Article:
How to Find Your Marketing Sweet Spot

Jun 20, 2018 / By Robert Middleton
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Working with clients you enjoy helping—it’s key for a thriving practice. By getting clear on just who those clients are and tailoring your marketing plan to them, you can see big gains in client acquisition—and your personal satisfaction.

Ever feel you’re making a lot of forward progress but don’t really know where you’re going?

I recently received an email from someone in this situation. She’s been doing really well at attracting new clients but wants to get a different kind of client and is not clear about her direction.

Half the battle of attracting clients is becoming clear on the following three questions:

  1. Who are my ideal clients? Divorcees, small business owners, widows/widowers…what are the demographics? What industry, job title, level of seniority and so forth?
  2. What are their problems, challenges and issues? If you don’t know or understand what your clients are struggling with, it’s hard to get their attention and interest.
  3. What outcomes do they want? This is usually the mirror image of #2 above. You just need to articulate it in a way that resonates with your ideal clients.

If you are clear on all of the above, you can then develop and implement various marketing strategies to get in front of these ideal clients, make connections, and ultimately convert them into paying clients.

But what if you’re not clear about who your ideal clients are, their challenges and desired outcomes?

Then you need to do some work to get clear. Here are some steps you can take:

  1. Inventory your strengths. What skills do you excel at? Are you analytical or relational? Do you like detail work or do you prefer mapping out the big picture? Do you like hands-on projects or would you prefer to support others in accomplishing things?
  2. What work is most fulfilling for you? You may have strengths in various areas, but what work do you find the most fun and interesting? Working alone, analyzing spreadsheets might float your boat, or presenting in front of large groups may be your definition of exhilaration.
  3. Where is the demand and the money? You might love the idea of helping college grads get started on the right financial footing—but struggle to find a client who can afford you. Working with their parents, who are looking to reduce their college bill, may be even more satisfying and much more financially rewarding.

If you can find an overlap in these three areas, you’re closer to finding your “marketing sweet spot.”

You want to be able to say to yourself: “I’m good at doing this, I really like doing this, and I know where there’s a need for my skills and the ability to pay me for them.”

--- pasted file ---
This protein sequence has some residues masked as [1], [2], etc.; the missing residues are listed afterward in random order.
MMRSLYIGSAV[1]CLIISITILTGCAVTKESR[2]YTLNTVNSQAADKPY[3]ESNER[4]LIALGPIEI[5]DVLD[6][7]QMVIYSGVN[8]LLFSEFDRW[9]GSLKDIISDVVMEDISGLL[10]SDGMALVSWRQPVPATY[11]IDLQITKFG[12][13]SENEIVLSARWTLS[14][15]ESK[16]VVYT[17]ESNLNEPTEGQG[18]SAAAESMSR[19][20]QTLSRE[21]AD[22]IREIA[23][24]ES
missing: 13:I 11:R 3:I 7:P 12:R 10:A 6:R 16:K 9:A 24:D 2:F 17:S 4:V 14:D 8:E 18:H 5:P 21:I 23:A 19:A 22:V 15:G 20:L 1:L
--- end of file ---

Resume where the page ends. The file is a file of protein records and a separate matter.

Well, OK, but how do you get there?

It can be tricky figuring out this situation on your own as you’re caught in your own self-referential bubble. You might know what you want, but not what’s out there and available to you.

The way to figure this out is to get out there and talk to people. A lot of people.

A current client of mine did this. Over a period of a few months, she set up appointments and interviewed 100 people in business.

She started connecting with the people she’d done business with during her 21-year career in the industry and then asked them who else she should meet with.

She learned what they were all working on, what their challenges were, and what they wanted to accomplish. She saw the areas where she could contribute her strengths in the areas she enjoyed, and where there was a need and demand. And before too long, she became very clear on her marketing sweet spot.

And soon after that, a number of the people she’d interviewed ended up asking her how she could help them.

It took her a while to figure out how she’d package her actual services, but before long she was offering the skills her target market wanted and were willing to pay for.

I’ll be honest: I haven’t met many people who’ve had the smarts and courage to get out there like this. But she found it very natural. She didn’t make it complicated. She just met with people and asked a lot of questions.

So, if you’re not clear on what you should be doing as a financial professional and where the demand is for your talents, I suggest you start reaching out to your network and setting up meetings. Be brave.

Remember, you’re not selling your professional services yet; you’re on a journey of discovery that may lead to the advisory business of your dreams.

Robert Middleton is owner of Action Plan Marketing, a consulting firm that helps independent professionals improve their marketing and attract more clients. Visit for his Marketing Plan Workbook and More.

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